Elizabeth and Justus “J” Schlichting applaud, following Esa-Pekka Salonen’s final concert as Music Director (April 19, 2009).
The LA Phil is a wellspring of new music.
In a typical year, the Los Angeles Philharmonic commissions about 25 pieces from both emerging and established composers. We push the art form forward through Green Umbrella—one of the most widely attended new music series in the country. On one day alone, upwards of 2,000 new-music fans descend on Walt Disney Concert Hall each year for the Noon to Midnight festival.
Members of the LA Phil family, like Principal Timpanist Joseph Pereira and Conductor Laureate Esa-Pekka Salonen, have written music for or about our orchestra. The National Composers Intensive and Nancy and Barry Sanders Composer Fellowship Program provide in-depth, hands-on training for early-career and high school-age composers, respectively.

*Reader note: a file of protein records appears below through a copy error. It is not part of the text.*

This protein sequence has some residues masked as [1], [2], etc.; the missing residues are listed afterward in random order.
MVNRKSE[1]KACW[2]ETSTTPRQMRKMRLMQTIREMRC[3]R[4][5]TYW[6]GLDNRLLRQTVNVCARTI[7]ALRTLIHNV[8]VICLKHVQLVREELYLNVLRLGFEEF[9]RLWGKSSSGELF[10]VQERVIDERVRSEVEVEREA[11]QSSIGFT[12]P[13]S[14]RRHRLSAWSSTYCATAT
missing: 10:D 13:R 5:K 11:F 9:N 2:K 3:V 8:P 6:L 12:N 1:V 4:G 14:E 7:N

Whether the piece was written by our Creative Chair John Adams or a high school sophomore, the Philharmonic’s musicians adeptly bring it to life, in workshops, rehearsals, and performances at both Walt Disney Concert Hall and the Hollywood Bowl. Donors make generous gifts to underwrite almost every commission in a given season, helping bring them to life for wide audiences who have developed discerning ears for the music of our time.
All this raises one big question: How did the LA Phil grow to become such a thriving hub for new music?
Recently, LA Phil Vice President of Artistic Planning Meghan Martineau; composer and conductor Daníel Bjarnason; and longtime subscriber, supporter, and perennial commissioner of new music Justus “J” Schlichting spoke over Zoom to explore that very question.
The following is an edited version of their conversation.